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Wow! That's been our biggest response yet in a Concepting Phase – over 600 ideas posted!  Thanks a million to everyone who contributed and collaborated by building on others' ideas. The Concepting Phase has now closed. Now it's time to head to the Evaluation Phase where we're asking the community to assess the Top 20 ideas for their awesomeness.

Contribution list

Wouldn't it be great to have a better understanding of where the food in our supermarkets comes from? Imagine if you could scan a bar code and be shown instant information on where the food has come from, who the producer is and how long it took to grow/produce?

UPDATED! This is an idea for a public kitchen where you can go and bring any product you would like to process, fruit for juices or marmelade, vegetables for pickles, meet or fish for smoking... The shop provides the necessary equipment as well as trained persons - "grandmas" - who can explain how to do it. People come and produce their own food!

Fruit and veg have become size 8 models. They all look identical, they all glisten, radiate and scream "look at me, I'm perfect". Following generations of comfortability with mass produced identicalness, we've forgotten about the vibrancy and dynamism that comes when we don't conform to drone like standards and expectations. Every living thing is different, evolution create a beautiful mash-up of mutations and surprises. Too often, a vast volume of fruit and veg is simply discarded, because the producers think we're too dainty and petite to handle true natural difference and uniqueness in the products we buy. Let's embrace fruit and veg with character, we have become scared of difference. Let's open our minds and cherish the unconventionals!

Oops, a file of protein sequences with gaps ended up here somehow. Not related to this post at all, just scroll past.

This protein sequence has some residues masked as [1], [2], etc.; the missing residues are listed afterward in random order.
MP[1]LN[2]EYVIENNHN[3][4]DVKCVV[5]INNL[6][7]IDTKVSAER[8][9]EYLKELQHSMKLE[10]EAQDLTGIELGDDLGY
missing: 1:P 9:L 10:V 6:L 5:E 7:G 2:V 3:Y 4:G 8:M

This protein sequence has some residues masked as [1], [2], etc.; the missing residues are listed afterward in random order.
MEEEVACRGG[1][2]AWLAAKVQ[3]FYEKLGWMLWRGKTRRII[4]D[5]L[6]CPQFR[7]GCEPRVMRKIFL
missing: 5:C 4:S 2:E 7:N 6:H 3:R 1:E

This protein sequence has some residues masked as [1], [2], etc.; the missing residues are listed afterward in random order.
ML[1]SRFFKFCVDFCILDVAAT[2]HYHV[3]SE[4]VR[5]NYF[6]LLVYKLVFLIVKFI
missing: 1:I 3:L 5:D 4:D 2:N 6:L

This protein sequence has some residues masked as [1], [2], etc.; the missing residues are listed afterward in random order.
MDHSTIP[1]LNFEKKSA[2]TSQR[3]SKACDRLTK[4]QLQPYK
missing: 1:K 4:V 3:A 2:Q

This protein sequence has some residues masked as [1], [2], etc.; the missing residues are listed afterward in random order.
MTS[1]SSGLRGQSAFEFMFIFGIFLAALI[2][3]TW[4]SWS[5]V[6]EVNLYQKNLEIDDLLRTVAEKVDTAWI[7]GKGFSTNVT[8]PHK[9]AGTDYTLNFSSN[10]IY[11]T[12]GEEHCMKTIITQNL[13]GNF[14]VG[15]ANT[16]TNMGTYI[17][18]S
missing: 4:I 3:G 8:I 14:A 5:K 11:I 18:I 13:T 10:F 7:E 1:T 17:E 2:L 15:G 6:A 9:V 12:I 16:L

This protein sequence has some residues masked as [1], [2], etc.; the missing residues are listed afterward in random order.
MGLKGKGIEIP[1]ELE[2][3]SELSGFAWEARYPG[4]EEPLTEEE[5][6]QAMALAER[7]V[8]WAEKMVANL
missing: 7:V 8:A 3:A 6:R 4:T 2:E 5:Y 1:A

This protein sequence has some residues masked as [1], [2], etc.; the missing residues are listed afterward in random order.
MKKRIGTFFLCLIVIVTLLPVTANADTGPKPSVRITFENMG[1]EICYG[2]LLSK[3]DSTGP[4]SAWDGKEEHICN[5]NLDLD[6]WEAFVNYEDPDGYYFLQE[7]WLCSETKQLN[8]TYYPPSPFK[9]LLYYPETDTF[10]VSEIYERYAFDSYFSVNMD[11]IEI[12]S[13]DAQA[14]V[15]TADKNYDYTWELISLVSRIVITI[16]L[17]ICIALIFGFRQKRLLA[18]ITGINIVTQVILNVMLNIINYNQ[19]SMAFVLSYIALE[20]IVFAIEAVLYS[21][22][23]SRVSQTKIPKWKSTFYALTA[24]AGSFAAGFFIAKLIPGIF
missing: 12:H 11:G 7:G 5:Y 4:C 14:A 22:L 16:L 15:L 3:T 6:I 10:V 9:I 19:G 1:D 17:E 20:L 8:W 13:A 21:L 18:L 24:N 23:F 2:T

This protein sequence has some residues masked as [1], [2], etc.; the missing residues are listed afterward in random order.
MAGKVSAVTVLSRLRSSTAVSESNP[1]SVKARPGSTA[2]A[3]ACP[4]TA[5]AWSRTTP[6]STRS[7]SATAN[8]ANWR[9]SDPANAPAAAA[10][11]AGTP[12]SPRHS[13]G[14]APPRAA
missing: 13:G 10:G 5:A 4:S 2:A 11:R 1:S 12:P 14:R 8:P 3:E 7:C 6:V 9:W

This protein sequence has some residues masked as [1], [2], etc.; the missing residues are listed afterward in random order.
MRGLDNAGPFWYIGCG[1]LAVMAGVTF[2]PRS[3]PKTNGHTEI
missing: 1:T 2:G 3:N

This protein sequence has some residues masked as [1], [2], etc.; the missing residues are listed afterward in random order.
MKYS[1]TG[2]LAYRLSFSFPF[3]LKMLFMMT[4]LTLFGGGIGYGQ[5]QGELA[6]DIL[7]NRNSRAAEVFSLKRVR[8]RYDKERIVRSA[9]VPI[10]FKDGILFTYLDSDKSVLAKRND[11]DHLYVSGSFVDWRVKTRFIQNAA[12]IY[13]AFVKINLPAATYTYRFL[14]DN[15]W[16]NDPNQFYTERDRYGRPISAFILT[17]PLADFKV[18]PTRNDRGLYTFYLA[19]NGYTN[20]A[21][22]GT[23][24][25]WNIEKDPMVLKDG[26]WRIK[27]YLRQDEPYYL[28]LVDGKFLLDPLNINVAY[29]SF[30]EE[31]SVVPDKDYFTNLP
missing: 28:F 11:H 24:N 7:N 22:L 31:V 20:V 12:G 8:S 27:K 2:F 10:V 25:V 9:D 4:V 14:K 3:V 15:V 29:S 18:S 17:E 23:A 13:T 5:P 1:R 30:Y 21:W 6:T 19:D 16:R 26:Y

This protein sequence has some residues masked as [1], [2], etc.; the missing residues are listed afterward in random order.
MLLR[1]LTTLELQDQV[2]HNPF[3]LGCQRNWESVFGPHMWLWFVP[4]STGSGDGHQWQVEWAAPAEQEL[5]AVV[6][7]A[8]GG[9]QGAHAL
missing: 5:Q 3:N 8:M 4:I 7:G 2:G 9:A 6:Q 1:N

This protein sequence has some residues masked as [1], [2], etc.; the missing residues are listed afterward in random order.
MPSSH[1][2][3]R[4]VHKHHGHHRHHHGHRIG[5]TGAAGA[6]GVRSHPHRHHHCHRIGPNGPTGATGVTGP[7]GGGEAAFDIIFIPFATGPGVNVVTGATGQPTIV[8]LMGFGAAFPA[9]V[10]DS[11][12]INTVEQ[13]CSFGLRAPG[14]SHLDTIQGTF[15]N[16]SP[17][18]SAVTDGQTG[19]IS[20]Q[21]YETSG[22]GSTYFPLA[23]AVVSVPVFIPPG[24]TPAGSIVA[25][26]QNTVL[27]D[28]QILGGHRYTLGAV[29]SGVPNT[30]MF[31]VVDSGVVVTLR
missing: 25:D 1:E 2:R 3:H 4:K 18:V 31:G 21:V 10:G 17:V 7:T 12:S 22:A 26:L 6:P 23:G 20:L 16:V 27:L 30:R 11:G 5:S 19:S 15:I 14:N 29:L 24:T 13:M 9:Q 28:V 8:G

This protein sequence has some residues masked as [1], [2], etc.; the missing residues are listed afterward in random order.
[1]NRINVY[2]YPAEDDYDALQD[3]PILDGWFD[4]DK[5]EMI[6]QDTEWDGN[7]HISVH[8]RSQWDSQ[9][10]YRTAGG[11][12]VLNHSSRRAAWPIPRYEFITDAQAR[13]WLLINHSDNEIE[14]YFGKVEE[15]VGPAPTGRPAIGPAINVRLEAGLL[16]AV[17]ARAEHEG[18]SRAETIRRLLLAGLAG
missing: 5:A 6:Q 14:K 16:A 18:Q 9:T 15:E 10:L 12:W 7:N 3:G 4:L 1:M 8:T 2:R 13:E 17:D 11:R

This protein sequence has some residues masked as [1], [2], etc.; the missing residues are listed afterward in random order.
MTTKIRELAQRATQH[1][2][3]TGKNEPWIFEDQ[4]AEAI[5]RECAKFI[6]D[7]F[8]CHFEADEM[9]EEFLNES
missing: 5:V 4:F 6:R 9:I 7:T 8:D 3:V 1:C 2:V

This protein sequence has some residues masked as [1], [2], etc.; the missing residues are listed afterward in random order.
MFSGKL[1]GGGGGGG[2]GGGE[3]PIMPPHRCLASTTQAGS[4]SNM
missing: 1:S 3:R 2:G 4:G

UPDATED: Although interactive apps are useful, another possibility for an app is a prebuilt app that can be used offline like an encyclopedia that focuses on food production and consumption. Accessing the information doesn’t have to take place at a store or market, but anywhere (even if you don’t have WiFi or 3G). However, there will be a WiFi component enabled (such as QR code look up feature, ability to push content up to the database, etc.). For the sake of this concept I’m going to refer to it as the Queensland Eatcyclopedia App. I’ve made some mock-ups that would best describe the general features of such an app.

What if food trucks sold fresh produce instead of hotdogs? Traveling vendors can set-up shop in different neighborhoods on specific days in order to provide fresh food to locals. By providing mobile service, particularly to under-served urban neighborhoods, many different groups benefit. Because these trucks travel to different neighborhoods each day, they can also share new ideas and improve the scalability of the project.

(Revised 5.19.11) Discover Local is a credit card that is designed to enhance the local producer's ability to create value for the customer, while increasing customer awareness and loyalty.

Easy labeling has been a recurring theme in the concepts. After repeatedly mistyping the word footprint, I thought of the Foodprint label. The label can be put on food items, and represents the carbon footprint of a product, calculated on the basis of what is needed to grow the product, packaging and transport.

UPDATED What if restaurants/hotels/company- and university cafes in urban areas as well as urban dwellers have a chance to sell their biodegradable food waste? Imagine a network of local farmers who deliver fruits and vegetables to restaurants/hotels/households. The local farmers offer the service to collect the organic waste and use it in their farms.

(Initial concept is below) ** Update** Since building upon this concept through some intense brainstorming with everyone at the OpenIDEO workshop in Brisbane, this concept has developed into 'The Super Challenge: An Australian Event', which (as shown in the diagram below) is a multimedia extravaganza to bring Aussie supermarkets (in a positive light) into a public forum through the media to engage in the conversation: what does the supermarket of the future look like? How can the supermarket support local food production? Pairing up supermarket retailers with designers, this event would be held in a public space or art space, in which the future supermarket would be brainstormed/designed/prototyped during a live event. This event would be filmed by Australian TV and developed into a documentary/reality show, and would also include an iphone app & web platform as well.

Producers selling at Farmers' Markets like the returns generated by their direct-to-retail mode – but have a risk of unsold produce at the close of the market. Developing a subscription list of consumers who would be keen to buy surplus stock and messaging them when this is available could counter this risk.